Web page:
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A History Of Family Planning In Twentieth Century Peru

Author: Raúl Necochea López
Publisher: UNC Press Books
ISBN: 1469618095
Size: 48.13 MB
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Adding to the burgeoning study of medicine and science in Latin America, this important book offers a comprehensive historical perspective on the highly contentious issues of sexual and reproductive health in an important Andean nation. Raul Necochea Lopez approaches family planning as a historical phenomenon layered with medical, social, economic, and moral implications. At stake in this complex mix were new notions of individual autonomy, the future of gender relations, and national prosperity. The implementation of Peru's first family planning programs led to a rapid professionalization of fertility control. Complicating the evolution of associated medical services were the conflicting agendas of ordinary citizens, power brokers from governmental and military sectors, clergy, and international health groups. While family planning promised a greater degree of control over individuals' intimate lives, as well as opportunities for economic improvement through the effective management of birth rates, the success of attempts to regulate fertility was far from assured. Today, Necochea Lopez observes, although the quality of family planning resources in Peru has improved, services remain far from equitably available.

A World Of Populations

Author: Heinrich Hartmann
Publisher: Berghahn Books
ISBN: 1782384286
Size: 73.66 MB
Format: PDF
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Demographic study and the idea of a "population" was developed and modified over the course of the twentieth century, mirroring the political, social, and cultural situations and aspirations of different societies. This growing field adapted itself to specific policy concerns and was therefore never apolitical, despite the protestations of practitioners that demography was "natural." Demographics were transformed into public policies that shaped family planning, population growth, medical practice, and environmental conservation. While covering a variety of regions and time periods, the essays in this book share an interest in the transnational dynamics of emerging demographic discourses and practices. Together, they present a global picture of the history of demographic knowledge.

Soul Machine The Invention Of The Modern Mind

Author: George Makari
Publisher: W. W. Norton & Company
ISBN: 0393248690
Size: 25.84 MB
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A brilliant and comprehensive history of the creation of the modern Western mind. Soul Machine takes us back to the origins of modernity, a time when a crisis in religious authority and the scientific revolution led to searching questions about the nature of human inner life. This is the story of how a new concept—the mind—emerged as a potential solution, one that was part soul and part machine, but fully neither. In this groundbreaking work, award-winning historian George Makari shows how writers, philosophers, physicians, and anatomists worked to construct notions of the mind as not an ethereal thing, but a natural one. From the ascent of Oliver Cromwell to the fall of Napoleon, seminal thinkers like Hobbes, Locke, Diderot, and Kant worked alongside often-forgotten brain specialists, physiologists, and alienists in the hopes of mapping the inner world. Conducted in a cauldron of political turmoil, these frequently shocking, always embattled efforts would give rise to psychiatry, mind sciences such as phrenology, and radically new visions of the self. Further, they would be crucial to the establishment of secular ethics and political liberalism. Boldly original, wide-ranging, and brilliantly synthetic, Soul Machine gives us a masterful, new account of the making of the modern Western mind.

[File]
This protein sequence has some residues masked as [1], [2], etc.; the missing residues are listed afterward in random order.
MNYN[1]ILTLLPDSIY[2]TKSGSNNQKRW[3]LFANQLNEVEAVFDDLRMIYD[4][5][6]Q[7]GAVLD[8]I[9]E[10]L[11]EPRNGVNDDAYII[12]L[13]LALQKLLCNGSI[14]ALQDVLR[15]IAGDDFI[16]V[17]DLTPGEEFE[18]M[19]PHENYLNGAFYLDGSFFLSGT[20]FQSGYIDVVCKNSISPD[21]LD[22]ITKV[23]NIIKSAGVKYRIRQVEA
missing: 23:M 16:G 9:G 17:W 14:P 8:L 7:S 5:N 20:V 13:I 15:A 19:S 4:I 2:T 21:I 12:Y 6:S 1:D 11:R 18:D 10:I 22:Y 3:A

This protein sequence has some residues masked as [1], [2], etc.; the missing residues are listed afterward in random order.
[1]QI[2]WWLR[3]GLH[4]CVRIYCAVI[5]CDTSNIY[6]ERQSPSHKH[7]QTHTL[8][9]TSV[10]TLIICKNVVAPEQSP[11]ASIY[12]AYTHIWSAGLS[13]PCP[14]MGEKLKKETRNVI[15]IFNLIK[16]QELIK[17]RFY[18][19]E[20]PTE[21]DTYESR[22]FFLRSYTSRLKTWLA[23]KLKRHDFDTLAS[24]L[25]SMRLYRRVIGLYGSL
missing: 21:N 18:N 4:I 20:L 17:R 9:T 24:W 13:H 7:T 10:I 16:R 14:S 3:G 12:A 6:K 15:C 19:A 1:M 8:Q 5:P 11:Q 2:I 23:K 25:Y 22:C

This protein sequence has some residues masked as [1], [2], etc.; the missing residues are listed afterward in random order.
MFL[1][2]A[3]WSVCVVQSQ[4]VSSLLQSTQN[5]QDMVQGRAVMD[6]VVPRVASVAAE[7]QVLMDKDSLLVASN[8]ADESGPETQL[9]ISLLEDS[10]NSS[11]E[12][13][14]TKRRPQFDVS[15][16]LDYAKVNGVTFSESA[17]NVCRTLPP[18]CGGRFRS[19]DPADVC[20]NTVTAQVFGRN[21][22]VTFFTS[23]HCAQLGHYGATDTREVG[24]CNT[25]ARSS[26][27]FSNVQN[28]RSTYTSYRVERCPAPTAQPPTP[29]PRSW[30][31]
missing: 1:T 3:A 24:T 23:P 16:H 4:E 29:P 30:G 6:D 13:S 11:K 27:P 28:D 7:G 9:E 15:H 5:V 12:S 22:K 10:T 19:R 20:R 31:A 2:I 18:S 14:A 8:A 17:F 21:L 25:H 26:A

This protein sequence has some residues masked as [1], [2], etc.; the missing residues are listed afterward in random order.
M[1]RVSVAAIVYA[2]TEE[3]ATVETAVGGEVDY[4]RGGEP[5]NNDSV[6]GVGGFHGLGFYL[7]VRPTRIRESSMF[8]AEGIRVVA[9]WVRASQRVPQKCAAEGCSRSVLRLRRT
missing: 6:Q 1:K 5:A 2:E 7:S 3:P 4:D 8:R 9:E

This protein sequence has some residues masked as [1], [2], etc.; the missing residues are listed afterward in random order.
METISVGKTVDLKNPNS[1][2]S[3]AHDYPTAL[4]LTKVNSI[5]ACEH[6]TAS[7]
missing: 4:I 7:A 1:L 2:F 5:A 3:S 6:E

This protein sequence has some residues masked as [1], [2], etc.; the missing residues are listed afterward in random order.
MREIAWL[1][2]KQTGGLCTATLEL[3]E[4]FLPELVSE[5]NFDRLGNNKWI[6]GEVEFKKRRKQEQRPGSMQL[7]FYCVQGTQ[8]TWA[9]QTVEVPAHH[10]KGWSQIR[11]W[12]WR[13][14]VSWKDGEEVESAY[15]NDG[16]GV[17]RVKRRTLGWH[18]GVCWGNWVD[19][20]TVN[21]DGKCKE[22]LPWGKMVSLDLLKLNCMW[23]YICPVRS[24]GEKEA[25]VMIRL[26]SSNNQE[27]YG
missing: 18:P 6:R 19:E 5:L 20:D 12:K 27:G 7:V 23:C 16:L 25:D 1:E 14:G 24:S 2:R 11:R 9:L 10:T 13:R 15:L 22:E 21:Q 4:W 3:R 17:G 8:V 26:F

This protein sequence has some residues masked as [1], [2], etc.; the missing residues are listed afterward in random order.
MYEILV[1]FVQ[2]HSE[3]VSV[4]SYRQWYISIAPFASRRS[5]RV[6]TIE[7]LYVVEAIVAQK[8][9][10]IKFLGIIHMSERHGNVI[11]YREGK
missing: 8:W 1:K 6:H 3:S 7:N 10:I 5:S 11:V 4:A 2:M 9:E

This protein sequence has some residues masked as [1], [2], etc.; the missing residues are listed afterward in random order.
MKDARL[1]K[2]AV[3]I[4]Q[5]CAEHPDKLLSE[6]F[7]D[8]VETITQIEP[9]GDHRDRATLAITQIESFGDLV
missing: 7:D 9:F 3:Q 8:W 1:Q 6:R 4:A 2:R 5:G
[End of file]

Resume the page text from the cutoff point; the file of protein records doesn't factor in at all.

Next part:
Most Scandalous Woman

Author: Myrna Ivonne Wallace Fuentes
Publisher: University of Oklahoma Press
ISBN: 0806159723
Size: 49.33 MB
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In 1926 a young Peruvian woman picked up a gun, wrested her infant daughter from her husband, and liberated herself from the constraints of a patriarchal society. Magda Portal, a poet and journalist, would become one of Latin America’s most successful and controversial politicians. In this richly nuanced portrayal of Portal, historian Myrna Ivonne Wallace Fuentes chronicles the dramatic rise and fall of this prominent twentieth-century revolutionary within the broader history of leftist movements, gender politics, and literary modernism in Latin America. An early member of bohemian circles in Lima, La Paz, and Mexico City, Portal distinguished herself as the sole female founder of the American Popular Revolutionary Alliance (APRA). A leftist but non-Communist movement, APRA would dominate Peru’s politics for five decades. Through close analysis of primary sources, including Portal’s own poetry, correspondence, and other writings, Most Scandalous Woman illuminates Portal’s pivotal work in creating and leading APRA during its first twenty years, as well as her efforts to mobilize women as active participants in political and social change. Despite her successes, Portal broke with APRA in 1950 under bitter circumstances. Wallace Fuentes analyzes how sexism in politics interfered with Portal’s political ambitions, explores her relationships with family members and male peers, and discusses the ramifications of her scandalous love life. In charting the complex trajectory of Portal’s life and career, Most Scandalous Woman reveals what moves people to become revolutionaries, and the gendered limitations of their revolutionary alliances, in an engrossing narrative that brings to life Latin American revolutionary politics.